Contamination caused by hidden underground oil tanks is becoming an increasingly common and costly problem for homeowners in British Columbia. At the heart of the issue are forgotten or neglected underground oil tanks left over from previous generations when oil was the primary heating source for most furnaces in the province. However, after 1960 this all changed when oil was replaced by natural gas or electric heating.
Without a detailed plan for their safe removal, many retired underground oil storage tanks (UST) were simply left in place. Fast-forward sixty years and these UST are dangerously past their life expectancy with corrosion and damage significantly increasing the risk of tank rupture and soil contamination.
Tank rupture is a worst-case scenario for homeowners. The cost of tank removal and a contaminated soil remediation company can quickly run into tens of thousands of dollars depending on the leak’s extent and the cleanup’s complexity. However, the financial and environmental cost of not cleaning contaminated soil can be far greater.
Contaminated soil is not only a danger to plants and wildlife but can also seep into groundwater, polluting nearby water sources, drinking water, and vegetation with harmful toxins. More significant leaks also have the potential to spread beyond your lot, affecting neighbouring properties, which you would be financially responsible for as well. The presence of an underground oil storage tank can affect your ability to sell your home, obtain insurance, or renew a mortgage, due to its financial risk.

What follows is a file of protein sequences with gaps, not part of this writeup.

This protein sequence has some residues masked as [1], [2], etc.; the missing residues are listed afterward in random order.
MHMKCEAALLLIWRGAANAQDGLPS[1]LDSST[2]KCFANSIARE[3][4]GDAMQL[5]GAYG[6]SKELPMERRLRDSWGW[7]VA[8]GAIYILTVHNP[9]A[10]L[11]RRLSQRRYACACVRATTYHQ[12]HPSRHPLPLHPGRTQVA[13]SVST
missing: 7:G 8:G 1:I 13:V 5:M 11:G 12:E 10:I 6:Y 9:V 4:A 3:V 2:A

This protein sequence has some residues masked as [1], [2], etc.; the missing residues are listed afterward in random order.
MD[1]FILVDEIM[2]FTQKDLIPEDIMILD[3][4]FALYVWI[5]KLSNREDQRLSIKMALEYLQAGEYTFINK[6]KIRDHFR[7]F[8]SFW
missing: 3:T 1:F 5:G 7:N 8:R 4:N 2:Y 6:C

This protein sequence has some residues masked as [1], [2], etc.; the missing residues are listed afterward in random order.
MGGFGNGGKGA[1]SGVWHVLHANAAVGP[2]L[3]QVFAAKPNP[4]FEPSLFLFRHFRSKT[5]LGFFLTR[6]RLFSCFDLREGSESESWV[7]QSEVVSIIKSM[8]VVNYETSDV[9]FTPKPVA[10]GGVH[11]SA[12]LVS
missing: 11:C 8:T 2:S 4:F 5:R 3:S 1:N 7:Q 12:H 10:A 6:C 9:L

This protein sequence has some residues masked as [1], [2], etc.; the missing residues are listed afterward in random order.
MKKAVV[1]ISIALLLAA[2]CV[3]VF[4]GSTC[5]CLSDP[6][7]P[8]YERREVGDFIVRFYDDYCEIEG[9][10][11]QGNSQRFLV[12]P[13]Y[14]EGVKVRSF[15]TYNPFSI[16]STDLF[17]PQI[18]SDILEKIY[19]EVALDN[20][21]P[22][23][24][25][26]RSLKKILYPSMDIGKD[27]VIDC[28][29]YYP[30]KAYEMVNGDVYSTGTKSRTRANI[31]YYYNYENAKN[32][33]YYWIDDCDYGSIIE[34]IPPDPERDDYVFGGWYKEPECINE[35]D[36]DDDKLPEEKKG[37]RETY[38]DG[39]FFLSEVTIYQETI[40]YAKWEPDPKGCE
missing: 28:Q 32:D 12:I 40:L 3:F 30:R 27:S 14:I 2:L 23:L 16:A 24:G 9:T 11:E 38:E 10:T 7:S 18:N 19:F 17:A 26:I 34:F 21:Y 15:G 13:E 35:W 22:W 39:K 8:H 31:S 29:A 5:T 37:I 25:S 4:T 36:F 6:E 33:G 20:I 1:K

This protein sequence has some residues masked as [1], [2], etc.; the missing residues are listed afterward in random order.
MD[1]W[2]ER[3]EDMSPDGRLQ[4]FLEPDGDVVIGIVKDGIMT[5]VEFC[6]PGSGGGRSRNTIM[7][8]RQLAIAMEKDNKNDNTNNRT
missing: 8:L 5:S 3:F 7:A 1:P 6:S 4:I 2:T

New technology has made identifying the existence and location of an underground oil tank easier than ever, and in many cases, once the tank is located and safely removed, the job is over. But not always.
Because of the danger of contaminated soils present, soil testing is a standard part of the oil tank removal process. The Ministry of Environment has set strict regulations on the acceptable level of Extracted Petroleum Hydrocarbons; anything over 1000 EPH is legally considered contaminated and requires soil remediation. If you are below that amount, you can proceed with backfilling.
If third-party testing during oil tank removal has determined your soil has been contaminated by leaking oil, you’ll need to have all the contaminated soil removed to prevent further damage and to meet environmental regulations. The City of Vancouver recommends obtaining quotes from several contaminated soil remediation companies before proceeding with the work.
Because each case of soil contamination is unique to the property, it is difficult for a soil remediation company to give an accurate quote without investigating the leak. Buyers should be wary of a company that attempts to provide an estimate after a cursory inspection.
Upon completion of your contaminated soil remediation, the company which completed the service will provide you with a copy of your oil tank and contaminated soil removal report and forward another copy to the appropriate governing body.